Mortgage rates followed a split path today. Average 15-year fixed mortgage rates receded, while average 30-year fixed mortgage rates didn’t change. We also saw a rise in the average rate of 5/1 adjustable-rate mortgages. Although mortgage rates fluctuate, they’re currently at a historic low. Because of this, right now is an optimal time for prospective homebuyers to secure a fixed rate. Before you buy a house, remember to think about your personal needs and financial situation, and speak with multiple lenders to find the best one for you.
Check out mortgage rates that meet your distinct needs
30-year fixed-rate mortgages
The 30-year fixed-mortgage rate average is 3.07%, which is unchanged as seven days ago. (A basis point is equivalent to 0.01%.) The most frequently used loan term is a 30-year fixed mortgage. A 30-year fixed rate mortgage will usually have a smaller monthly payment than a 15-year one — but often a higher interest rate. You won’t be able to pay off your house as quickly and you’ll pay more interest over time, but a 30-year fixed mortgage is a good option if you’re looking to minimize your monthly payment.
15-year fixed-rate mortgages
The average rate for a 15-year, fixed mortgage is 2.35%, which is a decrease of 6 basis points from the same time last week. You’ll definitely have a higher monthly payment with a 15-year fixed mortgage compared to a 30-year fixed mortgage, even if the interest rate and loan amount are the same. But a 15-year loan will usually be the better deal, if you can afford the monthly payments. These include typically being able to get a lower interest rate, paying off your mortgage sooner, and paying less total interest in the long run.
5/1 adjustable-rate mortgages
A 5/1 ARM has an average rate of 3.07%, an uptick of 1 basis point from seven days ago. You’ll typically get a lower interest rate (compared to a 30-year fixed mortgage) with a 5/1 ARM in the first five years of the mortgage. However, changes in the market may cause your interest rate to increase after that time, as detailed in the terms of your loan. For borrowers who plan to sell or refinance their house before the rate changes, an adjustable-rate mortgage may be a good option. If not, shifts in the market may significantly increase your interest rate.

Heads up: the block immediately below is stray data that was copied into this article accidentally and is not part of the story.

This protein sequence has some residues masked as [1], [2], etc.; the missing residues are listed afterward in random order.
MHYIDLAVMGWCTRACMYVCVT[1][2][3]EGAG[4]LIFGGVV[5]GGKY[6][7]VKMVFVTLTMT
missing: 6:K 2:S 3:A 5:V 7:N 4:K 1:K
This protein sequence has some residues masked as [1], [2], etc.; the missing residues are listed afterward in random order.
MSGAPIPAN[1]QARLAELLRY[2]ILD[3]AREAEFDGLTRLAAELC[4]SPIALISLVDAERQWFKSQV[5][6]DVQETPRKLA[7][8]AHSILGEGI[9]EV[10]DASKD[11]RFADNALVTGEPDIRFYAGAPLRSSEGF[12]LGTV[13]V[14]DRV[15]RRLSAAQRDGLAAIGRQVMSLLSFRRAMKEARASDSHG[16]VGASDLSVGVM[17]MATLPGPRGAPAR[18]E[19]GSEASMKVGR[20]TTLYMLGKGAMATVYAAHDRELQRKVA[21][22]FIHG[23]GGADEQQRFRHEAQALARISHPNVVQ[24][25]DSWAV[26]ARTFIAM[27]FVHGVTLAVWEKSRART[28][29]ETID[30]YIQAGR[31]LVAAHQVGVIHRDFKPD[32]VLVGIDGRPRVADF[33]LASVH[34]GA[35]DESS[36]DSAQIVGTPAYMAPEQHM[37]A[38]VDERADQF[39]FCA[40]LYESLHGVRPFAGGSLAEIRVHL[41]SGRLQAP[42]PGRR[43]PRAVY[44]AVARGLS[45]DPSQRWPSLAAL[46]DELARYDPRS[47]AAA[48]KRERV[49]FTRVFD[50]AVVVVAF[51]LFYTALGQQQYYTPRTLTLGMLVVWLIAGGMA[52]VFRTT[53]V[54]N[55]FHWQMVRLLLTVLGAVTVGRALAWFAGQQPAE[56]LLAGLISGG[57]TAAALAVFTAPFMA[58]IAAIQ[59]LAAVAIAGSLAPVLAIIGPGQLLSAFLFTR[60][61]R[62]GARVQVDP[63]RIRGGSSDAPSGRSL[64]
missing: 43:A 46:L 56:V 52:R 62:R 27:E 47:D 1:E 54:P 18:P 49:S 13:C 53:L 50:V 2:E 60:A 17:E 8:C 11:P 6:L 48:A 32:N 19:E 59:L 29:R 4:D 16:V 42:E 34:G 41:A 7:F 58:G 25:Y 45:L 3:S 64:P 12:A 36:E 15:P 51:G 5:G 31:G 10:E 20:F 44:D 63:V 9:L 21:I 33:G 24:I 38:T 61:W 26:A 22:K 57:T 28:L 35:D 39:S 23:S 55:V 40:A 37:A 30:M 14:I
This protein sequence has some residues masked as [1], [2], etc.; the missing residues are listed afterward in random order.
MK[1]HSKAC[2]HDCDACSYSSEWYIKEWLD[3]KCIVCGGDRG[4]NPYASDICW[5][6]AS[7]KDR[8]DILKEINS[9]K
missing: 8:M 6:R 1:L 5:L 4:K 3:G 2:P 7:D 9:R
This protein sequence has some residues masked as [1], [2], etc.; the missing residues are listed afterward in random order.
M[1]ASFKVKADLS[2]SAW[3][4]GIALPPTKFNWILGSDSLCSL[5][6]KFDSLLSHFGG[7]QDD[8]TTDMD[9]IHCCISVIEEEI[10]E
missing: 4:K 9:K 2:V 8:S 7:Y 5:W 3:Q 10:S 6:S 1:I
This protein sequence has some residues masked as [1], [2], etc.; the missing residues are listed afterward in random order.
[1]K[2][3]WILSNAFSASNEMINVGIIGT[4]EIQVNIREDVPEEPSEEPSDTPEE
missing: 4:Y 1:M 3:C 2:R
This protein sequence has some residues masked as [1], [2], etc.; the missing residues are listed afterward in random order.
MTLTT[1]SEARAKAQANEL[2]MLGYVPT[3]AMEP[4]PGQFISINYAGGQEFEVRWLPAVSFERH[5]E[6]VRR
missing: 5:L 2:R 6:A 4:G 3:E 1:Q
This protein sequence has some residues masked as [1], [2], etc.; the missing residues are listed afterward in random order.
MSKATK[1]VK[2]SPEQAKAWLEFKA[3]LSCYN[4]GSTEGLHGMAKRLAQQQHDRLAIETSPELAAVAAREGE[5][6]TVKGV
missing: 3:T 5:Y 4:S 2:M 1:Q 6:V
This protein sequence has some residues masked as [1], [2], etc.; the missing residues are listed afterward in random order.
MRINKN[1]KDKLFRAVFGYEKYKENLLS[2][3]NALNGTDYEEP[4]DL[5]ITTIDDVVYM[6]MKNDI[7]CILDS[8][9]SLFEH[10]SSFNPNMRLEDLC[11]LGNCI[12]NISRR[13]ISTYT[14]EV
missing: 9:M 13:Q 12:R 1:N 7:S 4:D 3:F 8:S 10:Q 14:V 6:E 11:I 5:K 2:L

Mortgage rate trends
We use data collected by Bankrate, which is owned by the same parent company as CNET, to track rates changes over time. This table summarizes the average rates offered by lenders across the country:
Average mortgage interest rates
|30-year jumbo mortgage rate||3.27%||3.20%||+0.07|
|30-year mortgage refinance rate||3.13%||3.13%||N/C|
Rates as of April 26, 2021.
How to find personalized mortgage rates
When you are ready to apply for a loan, you can connect with a local mortgage broker or search online. Make sure to think about your current finances and your goals when searching for a mortgage. Things that affect what mortgage interest rate you might get include: your credit score, down payment, loan-to-value ratio and your debt-to-income ratio. Generally, you want a good credit score, a higher down payment, a lower DTI and a lower LTV to get a lower interest rate. The interest rate isn’t the only factor that affects the cost of your home — be sure to also consider additional factors such as fees, closing costs, taxes and discount points. You should comparison shop with multiple lenders — like credit unions and online lenders in addition to local and national banks — in order to get a mortgage loan that’s the best fit for you.
What’s the best loan term?
One important consideration when choosing a mortgage is the loan term, or payment schedule. The most common loan terms are 15 years and 30 years, although 10-, 20- and 40-year mortgages also exist. Another important distinction is between fixed-rate and adjustable-rate mortgages. For fixed-rate mortgages, interest rates are set for the life of the loan. For adjustable-rate mortgages, interest rates are set for a certain number of years (typically five, seven or 10 years), then the rate fluctuates annually based on the current interest rate in the market.
When deciding between a fixed-rate and adjustable-rate mortgage, you should think about the length of time you plan to stay in your home. If you plan on staying long-term in a new house, fixed-rate mortgages may be the better option. While adjustable-rate mortgages might have lower interest rates upfront, fixed-rate mortgages are more stable in the long term. If you aren’t planning to keep your new house for more than three to 10 years, though, an adjustable-rate mortgage may give you a better deal. The “best” loan term depends on your specific situation and goals, so be sure to take into consideration what’s important to you when choosing a mortgage.